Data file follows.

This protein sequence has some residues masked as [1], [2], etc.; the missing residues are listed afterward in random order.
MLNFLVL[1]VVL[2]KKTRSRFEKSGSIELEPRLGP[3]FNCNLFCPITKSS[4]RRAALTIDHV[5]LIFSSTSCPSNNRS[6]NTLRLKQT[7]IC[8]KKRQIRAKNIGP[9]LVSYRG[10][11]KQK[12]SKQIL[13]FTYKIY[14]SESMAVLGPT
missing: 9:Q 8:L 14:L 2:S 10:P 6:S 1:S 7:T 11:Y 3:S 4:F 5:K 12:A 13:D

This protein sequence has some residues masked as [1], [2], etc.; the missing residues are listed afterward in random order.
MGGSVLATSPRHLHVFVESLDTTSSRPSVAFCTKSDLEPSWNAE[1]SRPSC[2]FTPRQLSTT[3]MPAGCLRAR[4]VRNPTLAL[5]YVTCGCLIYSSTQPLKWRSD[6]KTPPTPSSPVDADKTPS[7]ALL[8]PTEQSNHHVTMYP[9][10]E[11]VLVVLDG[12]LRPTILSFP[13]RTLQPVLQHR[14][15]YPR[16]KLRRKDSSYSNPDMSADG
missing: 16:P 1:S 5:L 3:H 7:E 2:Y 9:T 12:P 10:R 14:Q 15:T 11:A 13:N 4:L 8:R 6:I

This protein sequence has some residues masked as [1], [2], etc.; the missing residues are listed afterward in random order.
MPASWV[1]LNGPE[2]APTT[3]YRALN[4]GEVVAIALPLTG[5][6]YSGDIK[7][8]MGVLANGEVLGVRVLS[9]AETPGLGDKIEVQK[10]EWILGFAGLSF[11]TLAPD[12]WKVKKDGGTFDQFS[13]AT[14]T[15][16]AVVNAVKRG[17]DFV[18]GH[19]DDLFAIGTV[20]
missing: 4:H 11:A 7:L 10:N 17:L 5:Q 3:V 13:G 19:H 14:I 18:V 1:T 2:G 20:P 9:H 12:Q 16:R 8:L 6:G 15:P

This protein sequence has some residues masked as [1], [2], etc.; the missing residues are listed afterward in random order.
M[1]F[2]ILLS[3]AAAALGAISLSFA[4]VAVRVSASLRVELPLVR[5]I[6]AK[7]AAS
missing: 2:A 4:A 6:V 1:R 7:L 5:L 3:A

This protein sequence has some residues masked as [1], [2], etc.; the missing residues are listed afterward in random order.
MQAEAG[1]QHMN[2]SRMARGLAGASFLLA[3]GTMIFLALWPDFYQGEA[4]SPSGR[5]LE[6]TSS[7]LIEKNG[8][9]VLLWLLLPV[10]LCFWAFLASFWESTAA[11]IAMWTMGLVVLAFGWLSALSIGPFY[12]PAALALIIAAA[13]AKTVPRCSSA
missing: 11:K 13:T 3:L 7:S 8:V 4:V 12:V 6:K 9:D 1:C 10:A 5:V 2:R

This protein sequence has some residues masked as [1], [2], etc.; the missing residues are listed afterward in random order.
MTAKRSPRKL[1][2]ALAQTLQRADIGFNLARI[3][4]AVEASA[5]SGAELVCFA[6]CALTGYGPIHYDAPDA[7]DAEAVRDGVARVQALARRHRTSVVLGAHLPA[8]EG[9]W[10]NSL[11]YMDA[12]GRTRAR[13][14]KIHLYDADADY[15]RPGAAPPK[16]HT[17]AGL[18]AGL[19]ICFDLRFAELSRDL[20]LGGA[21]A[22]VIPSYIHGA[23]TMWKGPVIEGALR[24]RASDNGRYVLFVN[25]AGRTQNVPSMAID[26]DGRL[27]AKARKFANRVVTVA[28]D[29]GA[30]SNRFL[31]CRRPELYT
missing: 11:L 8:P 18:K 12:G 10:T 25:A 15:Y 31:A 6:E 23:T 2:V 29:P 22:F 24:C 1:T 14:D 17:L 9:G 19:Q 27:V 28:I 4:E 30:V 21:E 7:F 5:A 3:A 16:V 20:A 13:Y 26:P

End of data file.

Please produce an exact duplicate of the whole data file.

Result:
This protein sequence has some residues masked as [1], [2], etc.; the missing residues are listed afterward in random order.
MLNFLVL[1]VVL[2]KKTRSRFEKSGSIELEPRLGP[3]FNCNLFCPITKSS[4]RRAALTIDHV[5]LIFSSTSCPSNNRS[6]NTLRLKQT[7]IC[8]KKRQIRAKNIGP[9]LVSYRG[10][11]KQK[12]SKQIL[13]FTYKIY[14]SESMAVLGPT
missing: 9:Q 8:L 14:L 2:S 10:P 6:S 1:S 7:T 11:Y 3:S 4:F 5:K 12:A 13:D

This protein sequence has some residues masked as [1], [2], etc.; the missing residues are listed afterward in random order.
MGGSVLATSPRHLHVFVESLDTTSSRPSVAFCTKSDLEPSWNAE[1]SRPSC[2]FTPRQLSTT[3]MPAGCLRAR[4]VRNPTLAL[5]YVTCGCLIYSSTQPLKWRSD[6]KTPPTPSSPVDADKTPS[7]ALL[8]PTEQSNHHVTMYP[9][10]E[11]VLVVLDG[12]LRPTILSFP[13]RTLQPVLQHR[14][15]YPR[16]KLRRKDSSYSNPDMSADG
missing: 16:P 1:S 5:L 3:H 7:E 2:Y 9:T 12:P 10:R 14:Q 15:T 11:A 13:N 4:L 8:R 6:I

This protein sequence has some residues masked as [1], [2], etc.; the missing residues are listed afterward in random order.
MPASWV[1]LNGPE[2]APTT[3]YRALN[4]GEVVAIALPLTG[5][6]YSGDIK[7][8]MGVLANGEVLGVRVLS[9]AETPGLGDKIEVQK[10]EWILGFAGLSF[11]TLAPD[12]WKVKKDGGTFDQFS[13]AT[14]T[15][16]AVVNAVKRG[17]DFV[18]GH[19]DDLFAIGTV[20]
missing: 4:H 11:A 7:L 10:N 17:L 5:Q 3:V 13:G 19:H 14:I 18:V 1:T 2:G 20:P 9:H 12:Q 16:R 8:L 6:G 15:P

This protein sequence has some residues masked as [1], [2], etc.; the missing residues are listed afterward in random order.
M[1]F[2]ILLS[3]AAAALGAISLSFA[4]VAVRVSASLRVELPLVR[5]I[6]AK[7]AAS
missing: 2:A 4:A 6:V 1:R 7:L 5:L 3:A

This protein sequence has some residues masked as [1], [2], etc.; the missing residues are listed afterward in random order.
MQAEAG[1]QHMN[2]SRMARGLAGASFLLA[3]GTMIFLALWPDFYQGEA[4]SPSGR[5]LE[6]TSS[7]LIEKNG[8][9]VLLWLLLPV[10]LCFWAFLASFWESTAA[11]IAMWTMGLVVLAFGWLSALSIGPFY[12]PAALALIIAAA[13]AKTVPRCSSA
missing: 11:K 13:T 3:L 7:S 8:V 4:V 12:V 6:K 9:D 1:C 10:A 5:V 2:R

This protein sequence has some residues masked as [1], [2], etc.; the missing residues are listed afterward in random order.
MTAKRSPRKL[1][2]ALAQTLQRADIGFNLARI[3][4]AVEASA[5]SGAELVCFA[6]CALTGYGPIHYDAPDA[7]DAEAVRDGVARVQALARRHRTSVVLGAHLPA[8]EG[9]W[10]NSL[11]YMDA[12]GRTRAR[13][14]KIHLYDADADY[15]RPGAAPPK[16]HT[17]AGL[18]AGL[19]ICFDLRFAELSRDL[20]LGGA[21]A[22]VIPSYIHGA[23]TMWKGPVIEGALR[24]RASDNGRYVLFVN[25]AGRTQNVPSMAID[26]DGRL[27]AKARKFANRVVTVA[28]D[29]GA[30]SNRFL[31]CRRPELYT
missing: 11:L 8:P 18:K 12:G 10:T 25:A 15:Y 31:A 6:E 23:T 2:V 29:P 22:F 24:C 1:T 14:D 17:L 9:G 19:Q 27:V 28:I 4:E 30:V 21:E 7:F 5:A 3:A 16:V 20:A 13:Y 26:P